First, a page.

Porcupine finds love at Ramat Gan Safari
At a zoo in Tel Aviv, one of the animals has a wild suitor.
At the Ramat Gan Safari near Tel Aviv, a mysterious nighttime visitor has shaken things up. In a wildlife rendition of Romeo and Juliet, Dorit the porcupine has found herself a suitor.
Mysterious goings on – droppings of questionable origin, staff swearing they spotted Dorit out of her enclosure – encouraged the safari to install a motion-sensor, night-vision camera outside of Dorit's home, which she shares with three eagle owls. Here's what they found:
A larger, male porcupine had been visiting Dorit in the evenings, though whether or not he sang her sweet sonnets is difficult to tell.
"We at the Safari zoo were thrilled about the 'lover' porcupine," zoo curator Keren Or told From the Grapevine. "When we realized the only possibility for the droppings we found outside Dorit's enclosure [would be from] a wild porcupine, we decided to figure out the story and get a glimpse of the determined male."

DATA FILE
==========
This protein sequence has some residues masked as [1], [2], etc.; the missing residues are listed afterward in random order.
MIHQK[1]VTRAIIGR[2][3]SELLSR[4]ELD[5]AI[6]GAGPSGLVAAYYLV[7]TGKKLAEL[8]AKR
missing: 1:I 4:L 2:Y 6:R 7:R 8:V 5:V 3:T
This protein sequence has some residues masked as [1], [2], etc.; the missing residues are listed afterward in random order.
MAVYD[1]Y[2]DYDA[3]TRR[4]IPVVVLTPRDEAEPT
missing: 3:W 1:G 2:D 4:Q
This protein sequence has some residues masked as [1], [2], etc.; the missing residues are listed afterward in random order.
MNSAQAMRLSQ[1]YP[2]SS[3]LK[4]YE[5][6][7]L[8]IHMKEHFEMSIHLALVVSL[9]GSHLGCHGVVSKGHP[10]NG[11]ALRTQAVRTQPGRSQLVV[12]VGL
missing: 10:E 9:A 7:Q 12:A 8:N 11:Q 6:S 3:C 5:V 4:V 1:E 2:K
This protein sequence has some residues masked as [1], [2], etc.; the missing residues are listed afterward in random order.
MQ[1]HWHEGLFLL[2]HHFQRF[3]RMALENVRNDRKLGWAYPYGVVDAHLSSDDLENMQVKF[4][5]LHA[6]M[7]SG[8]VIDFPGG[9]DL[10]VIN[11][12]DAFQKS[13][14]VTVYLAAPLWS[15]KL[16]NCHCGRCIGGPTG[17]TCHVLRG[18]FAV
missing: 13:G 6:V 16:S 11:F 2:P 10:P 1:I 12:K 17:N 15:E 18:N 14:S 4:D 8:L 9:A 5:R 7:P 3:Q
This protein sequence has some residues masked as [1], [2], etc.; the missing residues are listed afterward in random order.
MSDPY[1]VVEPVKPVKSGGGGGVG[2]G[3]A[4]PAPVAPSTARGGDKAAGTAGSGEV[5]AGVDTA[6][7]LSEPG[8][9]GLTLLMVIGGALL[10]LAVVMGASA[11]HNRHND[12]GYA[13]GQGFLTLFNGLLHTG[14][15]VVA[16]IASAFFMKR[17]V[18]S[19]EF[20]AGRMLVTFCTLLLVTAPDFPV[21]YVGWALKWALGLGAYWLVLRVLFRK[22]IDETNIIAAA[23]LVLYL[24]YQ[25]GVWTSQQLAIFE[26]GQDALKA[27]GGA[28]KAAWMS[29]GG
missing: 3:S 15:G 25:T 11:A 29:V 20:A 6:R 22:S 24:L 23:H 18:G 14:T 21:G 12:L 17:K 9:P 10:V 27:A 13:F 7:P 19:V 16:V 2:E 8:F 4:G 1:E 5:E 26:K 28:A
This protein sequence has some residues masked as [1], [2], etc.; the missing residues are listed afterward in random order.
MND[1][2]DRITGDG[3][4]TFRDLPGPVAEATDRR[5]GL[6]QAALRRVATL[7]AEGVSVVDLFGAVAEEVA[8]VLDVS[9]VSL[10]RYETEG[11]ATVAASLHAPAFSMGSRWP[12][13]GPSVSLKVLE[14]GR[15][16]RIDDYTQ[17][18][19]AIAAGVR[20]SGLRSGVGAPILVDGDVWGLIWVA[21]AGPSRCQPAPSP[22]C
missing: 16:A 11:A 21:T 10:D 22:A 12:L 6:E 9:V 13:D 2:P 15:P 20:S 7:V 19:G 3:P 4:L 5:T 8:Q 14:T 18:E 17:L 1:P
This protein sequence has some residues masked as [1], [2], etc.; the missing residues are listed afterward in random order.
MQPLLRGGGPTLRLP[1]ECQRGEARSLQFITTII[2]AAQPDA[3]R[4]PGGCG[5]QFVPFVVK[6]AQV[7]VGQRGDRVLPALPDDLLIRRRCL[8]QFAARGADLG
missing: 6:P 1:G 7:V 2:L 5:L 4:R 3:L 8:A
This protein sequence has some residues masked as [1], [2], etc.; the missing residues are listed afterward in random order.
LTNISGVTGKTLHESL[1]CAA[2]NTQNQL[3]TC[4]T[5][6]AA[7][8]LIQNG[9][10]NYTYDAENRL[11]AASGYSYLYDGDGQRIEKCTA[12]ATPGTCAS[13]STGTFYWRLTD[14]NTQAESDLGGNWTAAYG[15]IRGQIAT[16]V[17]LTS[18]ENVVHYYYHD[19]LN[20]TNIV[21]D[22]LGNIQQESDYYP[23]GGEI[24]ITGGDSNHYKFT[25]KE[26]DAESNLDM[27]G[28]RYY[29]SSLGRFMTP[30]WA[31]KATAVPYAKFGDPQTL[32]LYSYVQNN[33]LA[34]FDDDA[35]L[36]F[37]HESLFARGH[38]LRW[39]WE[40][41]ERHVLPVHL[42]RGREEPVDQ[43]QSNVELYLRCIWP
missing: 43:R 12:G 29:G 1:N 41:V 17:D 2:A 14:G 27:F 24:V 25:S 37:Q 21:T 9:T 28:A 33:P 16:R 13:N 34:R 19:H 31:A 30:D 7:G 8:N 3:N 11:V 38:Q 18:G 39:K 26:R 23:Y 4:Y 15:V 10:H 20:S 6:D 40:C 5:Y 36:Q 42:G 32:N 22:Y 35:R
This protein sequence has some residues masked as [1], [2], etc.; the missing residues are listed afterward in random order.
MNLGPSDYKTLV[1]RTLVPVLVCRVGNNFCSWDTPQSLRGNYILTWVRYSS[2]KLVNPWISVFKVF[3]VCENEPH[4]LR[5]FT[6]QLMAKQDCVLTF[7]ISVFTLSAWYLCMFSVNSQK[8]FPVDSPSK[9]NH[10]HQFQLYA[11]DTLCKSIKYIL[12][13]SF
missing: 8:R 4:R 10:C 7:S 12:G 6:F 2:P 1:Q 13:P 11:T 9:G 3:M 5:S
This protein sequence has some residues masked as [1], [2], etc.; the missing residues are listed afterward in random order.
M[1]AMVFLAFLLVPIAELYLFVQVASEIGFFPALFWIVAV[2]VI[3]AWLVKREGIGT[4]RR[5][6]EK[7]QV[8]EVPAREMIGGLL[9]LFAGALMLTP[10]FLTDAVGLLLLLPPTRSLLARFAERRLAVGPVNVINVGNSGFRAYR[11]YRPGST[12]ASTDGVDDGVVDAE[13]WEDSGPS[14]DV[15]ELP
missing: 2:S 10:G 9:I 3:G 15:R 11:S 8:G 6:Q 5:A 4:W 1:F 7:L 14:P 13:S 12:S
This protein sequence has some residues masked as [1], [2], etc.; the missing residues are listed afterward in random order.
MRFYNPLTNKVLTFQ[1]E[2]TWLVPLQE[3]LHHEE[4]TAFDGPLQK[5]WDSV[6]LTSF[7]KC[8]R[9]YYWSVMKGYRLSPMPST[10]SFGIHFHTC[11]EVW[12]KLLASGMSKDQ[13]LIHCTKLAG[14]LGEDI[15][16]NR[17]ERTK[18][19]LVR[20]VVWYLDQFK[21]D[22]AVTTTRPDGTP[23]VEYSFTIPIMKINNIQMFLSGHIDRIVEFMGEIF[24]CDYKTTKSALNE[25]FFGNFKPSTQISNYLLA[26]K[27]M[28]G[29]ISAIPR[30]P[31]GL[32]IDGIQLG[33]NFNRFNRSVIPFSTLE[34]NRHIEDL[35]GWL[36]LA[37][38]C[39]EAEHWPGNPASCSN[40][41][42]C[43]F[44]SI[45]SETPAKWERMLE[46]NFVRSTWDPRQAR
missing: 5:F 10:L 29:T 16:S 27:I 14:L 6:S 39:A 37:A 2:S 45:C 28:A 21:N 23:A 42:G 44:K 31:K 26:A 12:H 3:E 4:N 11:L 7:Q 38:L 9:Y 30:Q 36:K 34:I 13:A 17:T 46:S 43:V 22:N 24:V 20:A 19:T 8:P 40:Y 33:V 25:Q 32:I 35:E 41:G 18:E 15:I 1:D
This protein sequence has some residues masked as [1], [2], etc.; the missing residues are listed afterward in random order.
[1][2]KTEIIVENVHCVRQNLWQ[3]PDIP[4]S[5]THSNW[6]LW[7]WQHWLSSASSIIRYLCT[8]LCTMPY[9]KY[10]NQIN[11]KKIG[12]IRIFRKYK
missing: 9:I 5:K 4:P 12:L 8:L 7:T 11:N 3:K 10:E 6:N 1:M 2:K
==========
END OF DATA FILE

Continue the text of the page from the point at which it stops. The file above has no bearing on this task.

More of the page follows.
The courting porcupine has had his eyes set on Dorit for weeks.
Or said that the zoo is a haven for all sorts of wildlife in the Tel Aviv area. "The zoo welcomes them all, and we are always happy to add a new species to our already long urban nature species list," she said.
And it's not the first story of forbidden romance at the safari, either.
"We had a similar story a few years ago with a wild male white stork," Or said. "For a few years he would come and even build a nest on top of the storks aviary every year during migration time."
Though he was eagerly courting a female in the enclosure, their love could not be realized.
And so is the case with our porcupine Romeo and his Juliet, Dorit. Dorit was rescued and rehabilitated from her home in the Negev Desert as a young porcupette and imprinted on humans at an early point in her life, so she has had to stay in human care and likely couldn't make it in the wild.
"Also, Dorit was born in the Negev desert and the male is a 'city boy,'" Or said. "There might be a genetic difference in the populations, so in terms of conservation, it is not advisable for them to breed."
Or said that their romance will likely end in broken hearts, but haven't we all had our hearts broken at least once?
"Porcupines are amazing animals," Or said. "They mate for life and live in families of parents and offspring. The parents teach the porcupettes how to forage for food and other necessary survival skills."
For now, the porcupines will continue their nightly visits in secret, until Romeo moves on.
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Related Topics: Animals